According to the book Anatomy of Peace, the Jewish philosopher Martin Buber
observed that there are basically two ways of being in the world: we can be in the world seeing others as people or we can be in the world seeing others as objects. He called the first way of being the I-Thou way and the second the I-It way, and he argued that we are always, in every moment, being either I-Thou or I-It—seeing others as people or seeing them as objects.In other words, Buber believed that human experience oscillates between two different kinds of relationships: “I-Thou” and “I-It.” We sometimes experience others as objects that can either assist or hinder us in the pursuit of our own desires and wants (which take precedence over the needs or desires of others). When we experience the world this way, we see people as we see any other object in the natural world: items of interest that can be analyzed, explained, observed, described, or manipulated.
Other times, we experience others as people who have needs, desires, and an existence that are of equal importance to our own, to whom we are obligated to treat with dignity and respect. Jeffrey Reber explains, “The I-Thou relation happens when there is a direct, unmediated meeting with another being, not as an object or a thing to be experienced, used, and explained, but as a Thou, a You, to be met, responded to, and shared with.” The I-Thou relationship is something that can never be encapsulated in any scientific observation, description, or analysis, because talking about the I-Thou relationship that way inherently reduces it to something that it is not. It is an experience of another human being as something other than us, something that is fundamental irreducible, something that can call upon us in ways that mere objects cannot.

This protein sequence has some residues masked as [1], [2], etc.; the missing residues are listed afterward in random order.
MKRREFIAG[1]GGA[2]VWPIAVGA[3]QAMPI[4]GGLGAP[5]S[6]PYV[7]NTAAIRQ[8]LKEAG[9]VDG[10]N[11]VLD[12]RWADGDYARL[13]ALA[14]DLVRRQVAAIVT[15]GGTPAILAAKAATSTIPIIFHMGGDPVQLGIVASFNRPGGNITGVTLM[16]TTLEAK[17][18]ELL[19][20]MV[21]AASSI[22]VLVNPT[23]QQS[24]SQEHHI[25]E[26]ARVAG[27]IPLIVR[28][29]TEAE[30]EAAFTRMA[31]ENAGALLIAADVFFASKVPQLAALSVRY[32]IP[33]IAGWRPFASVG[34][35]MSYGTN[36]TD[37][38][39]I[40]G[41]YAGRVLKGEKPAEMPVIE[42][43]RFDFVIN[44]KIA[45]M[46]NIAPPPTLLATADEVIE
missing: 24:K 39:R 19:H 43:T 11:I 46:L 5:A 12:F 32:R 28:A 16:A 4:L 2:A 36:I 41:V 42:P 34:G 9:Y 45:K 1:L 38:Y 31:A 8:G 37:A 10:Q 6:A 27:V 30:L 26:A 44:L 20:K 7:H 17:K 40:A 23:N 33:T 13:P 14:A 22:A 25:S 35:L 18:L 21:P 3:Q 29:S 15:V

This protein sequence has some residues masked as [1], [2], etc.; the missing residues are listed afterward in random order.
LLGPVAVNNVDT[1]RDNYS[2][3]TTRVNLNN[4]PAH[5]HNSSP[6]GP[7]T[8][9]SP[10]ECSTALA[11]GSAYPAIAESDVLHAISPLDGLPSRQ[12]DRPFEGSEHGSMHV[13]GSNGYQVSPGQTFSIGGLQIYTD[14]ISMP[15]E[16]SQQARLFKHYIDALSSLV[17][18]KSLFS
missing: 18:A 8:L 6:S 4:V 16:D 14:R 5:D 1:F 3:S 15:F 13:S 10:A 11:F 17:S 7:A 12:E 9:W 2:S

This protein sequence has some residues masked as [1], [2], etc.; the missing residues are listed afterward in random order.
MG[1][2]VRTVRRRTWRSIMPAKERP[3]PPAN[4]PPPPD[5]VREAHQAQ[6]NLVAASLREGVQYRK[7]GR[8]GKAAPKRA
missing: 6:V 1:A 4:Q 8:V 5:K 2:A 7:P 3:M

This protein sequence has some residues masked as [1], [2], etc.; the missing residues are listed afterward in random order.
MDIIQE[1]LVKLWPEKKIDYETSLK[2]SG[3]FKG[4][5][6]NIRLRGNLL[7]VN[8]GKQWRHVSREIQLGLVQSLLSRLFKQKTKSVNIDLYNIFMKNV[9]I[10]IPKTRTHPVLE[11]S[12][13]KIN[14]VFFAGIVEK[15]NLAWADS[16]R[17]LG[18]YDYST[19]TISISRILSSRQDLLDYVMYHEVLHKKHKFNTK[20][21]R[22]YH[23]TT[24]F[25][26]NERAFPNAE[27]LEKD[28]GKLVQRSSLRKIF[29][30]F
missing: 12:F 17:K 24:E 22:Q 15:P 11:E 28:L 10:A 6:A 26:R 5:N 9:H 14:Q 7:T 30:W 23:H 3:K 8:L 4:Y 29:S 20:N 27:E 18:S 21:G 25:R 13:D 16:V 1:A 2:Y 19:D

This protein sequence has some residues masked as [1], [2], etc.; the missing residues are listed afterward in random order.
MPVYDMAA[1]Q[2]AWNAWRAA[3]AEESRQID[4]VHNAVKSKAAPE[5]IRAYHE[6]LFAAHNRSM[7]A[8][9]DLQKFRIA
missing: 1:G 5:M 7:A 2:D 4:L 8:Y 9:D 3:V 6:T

We are fundamentally different people in each of these two relationships. Reber explains, “The hyphen in the I-It and I-Thou relation is very important … because it signifies the inseparability of the I from the It or Thou. … As Buber puts it, ‘The I of the primary word I-Thou is a different I from that of the primary word I-It.’” In other words, the way we relate with the world around us affects who we are. There is no self that is separated from the surrounding world, and no part of the self that isn’t affected by changes in its relationship with the surrounding world.
Saturday, September 26, 2009
I've come to the conclusion that we, at least I, betray myself almost everyday. I reached this conclusion after reading through a series of posts at the LDSPhilosopher blog named "Two Ways of Being". This series looks at the way we betray ourselves by looking at others as objects, rather than human beings. The series and post introductions can be found here. An excerpt: